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Autumns Import


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Listen to Samples and Buy MP3s

Songs from this album are available to purchase as MP3s. Click on "Buy MP3" or view the MP3 Album.
                                                                                                                                                                                                                                                                                                                                         

Samples
Song Title Time Price
  1. The End 5:19£0.99  Buy MP3 
  2. Hush, Plain Girls 3:46£0.99  Buy MP3 
  3. Deathly Little Dreams 3:07£0.99  Buy MP3 
  4. Desole 4:39£0.99  Buy MP3 
  5. Flies In The Eyes Of The Queen 2:04£0.99  Buy MP3 
  6. Every Sunday Sky 3:12£0.99  Buy MP3 
  7. Slumberdoll 3:23£0.99  Buy MP3 
  8. Edmond & Edward 1:44£0.99  Buy MP3 
  9. Wish Stars 3:29£0.99  Buy MP3 
10. The Moon Softly Weeps A Lullaby 4:43£0.99  Buy MP3 
11. Cattleys 4:40£0.99  Buy MP3 
12. Wonderfully Wonderful 7:40£0.99  Buy MP3 
13. Heartsick On The Open Sea 2:56£0.99  Buy MP3 

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Most Helpful Customer Reviews on Amazon.com (beta)

Amazon.com: 8 reviews
5 of 5 people found the following review helpful
Those Autumns have done it again! 29 Sept. 2004
By suchpower - Published on Amazon.com
Format: Audio CD
I think I've figured out why the new self-titled cd by The Autumns is so intense and perfect. If there has ever been a cd that exists as the culmination of a band's previous work, this is it. The new album takes the best of their first full-length, "The Angel Pool," and the best of their second full-length, "In The Russet Gold Of This Vain Hour," and crams it all unabashedly into their most recent ep, "Le Carillon." It seems obvious to me. The new songs are built on the same types of chord structures as the songs on "Le Carillon," but employ all the shoegaze of "The Angel Pool," and still retain all the subtle darkness and instrumentation of "In The Russet Gold..." It's wonderful! For some reason, it conjures up within me the same emotions that songs by The Cure do. That's kinda weird, but cool. I am satisfied. I knew I would be.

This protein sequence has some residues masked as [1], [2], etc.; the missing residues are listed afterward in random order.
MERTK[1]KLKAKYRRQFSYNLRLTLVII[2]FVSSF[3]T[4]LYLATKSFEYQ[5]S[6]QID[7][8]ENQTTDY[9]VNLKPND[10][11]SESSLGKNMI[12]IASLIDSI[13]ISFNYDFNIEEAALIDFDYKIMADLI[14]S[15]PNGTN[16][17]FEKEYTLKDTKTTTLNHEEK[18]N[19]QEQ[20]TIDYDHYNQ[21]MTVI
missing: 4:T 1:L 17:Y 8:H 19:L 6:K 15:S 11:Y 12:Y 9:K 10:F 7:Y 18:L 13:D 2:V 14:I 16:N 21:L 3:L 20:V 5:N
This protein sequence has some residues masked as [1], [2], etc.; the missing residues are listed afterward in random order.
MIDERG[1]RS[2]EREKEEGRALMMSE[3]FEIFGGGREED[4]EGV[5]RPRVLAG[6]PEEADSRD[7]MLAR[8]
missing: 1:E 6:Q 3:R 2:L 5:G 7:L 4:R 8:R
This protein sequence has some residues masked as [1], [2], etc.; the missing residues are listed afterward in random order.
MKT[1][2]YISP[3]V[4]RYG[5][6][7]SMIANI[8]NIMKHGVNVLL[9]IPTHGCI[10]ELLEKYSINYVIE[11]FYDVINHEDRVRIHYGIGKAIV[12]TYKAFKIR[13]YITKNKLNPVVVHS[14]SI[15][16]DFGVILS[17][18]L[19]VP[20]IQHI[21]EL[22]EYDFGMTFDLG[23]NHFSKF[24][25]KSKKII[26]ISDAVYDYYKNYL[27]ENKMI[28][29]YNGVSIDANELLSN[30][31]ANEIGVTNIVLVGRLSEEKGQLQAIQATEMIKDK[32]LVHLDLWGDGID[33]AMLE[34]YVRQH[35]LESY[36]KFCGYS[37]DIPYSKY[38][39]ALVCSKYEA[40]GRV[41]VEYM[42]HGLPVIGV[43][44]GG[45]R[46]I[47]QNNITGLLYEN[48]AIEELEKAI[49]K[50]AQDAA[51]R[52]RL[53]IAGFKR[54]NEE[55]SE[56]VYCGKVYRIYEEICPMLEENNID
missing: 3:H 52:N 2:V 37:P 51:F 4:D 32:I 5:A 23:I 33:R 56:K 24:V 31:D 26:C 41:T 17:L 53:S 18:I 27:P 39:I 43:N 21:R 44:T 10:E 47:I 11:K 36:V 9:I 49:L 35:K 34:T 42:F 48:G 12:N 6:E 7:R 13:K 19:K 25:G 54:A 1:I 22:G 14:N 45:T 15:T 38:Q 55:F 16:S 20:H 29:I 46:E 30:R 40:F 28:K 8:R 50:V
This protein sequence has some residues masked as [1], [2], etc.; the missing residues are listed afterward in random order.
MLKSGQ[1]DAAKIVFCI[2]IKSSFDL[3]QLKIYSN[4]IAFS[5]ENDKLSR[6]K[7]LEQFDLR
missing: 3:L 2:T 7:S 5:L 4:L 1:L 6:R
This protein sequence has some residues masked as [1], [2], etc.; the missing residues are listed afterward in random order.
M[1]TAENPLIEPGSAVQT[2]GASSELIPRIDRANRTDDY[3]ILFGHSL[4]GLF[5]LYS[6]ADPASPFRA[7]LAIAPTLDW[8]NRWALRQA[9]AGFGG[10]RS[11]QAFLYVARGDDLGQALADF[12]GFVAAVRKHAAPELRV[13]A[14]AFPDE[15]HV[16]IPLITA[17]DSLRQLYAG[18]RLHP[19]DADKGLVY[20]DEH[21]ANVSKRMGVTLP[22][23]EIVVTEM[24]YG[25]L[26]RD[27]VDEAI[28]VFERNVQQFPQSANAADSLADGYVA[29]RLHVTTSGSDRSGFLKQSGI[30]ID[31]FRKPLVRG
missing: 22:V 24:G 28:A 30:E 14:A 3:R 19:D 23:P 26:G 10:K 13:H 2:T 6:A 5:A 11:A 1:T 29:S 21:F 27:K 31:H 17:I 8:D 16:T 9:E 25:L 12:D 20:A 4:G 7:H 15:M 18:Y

3 of 3 people found the following review helpful
Take and drink deeply! 16 Oct. 2006
By A. Langley - Published on Amazon.com
Format: Audio CD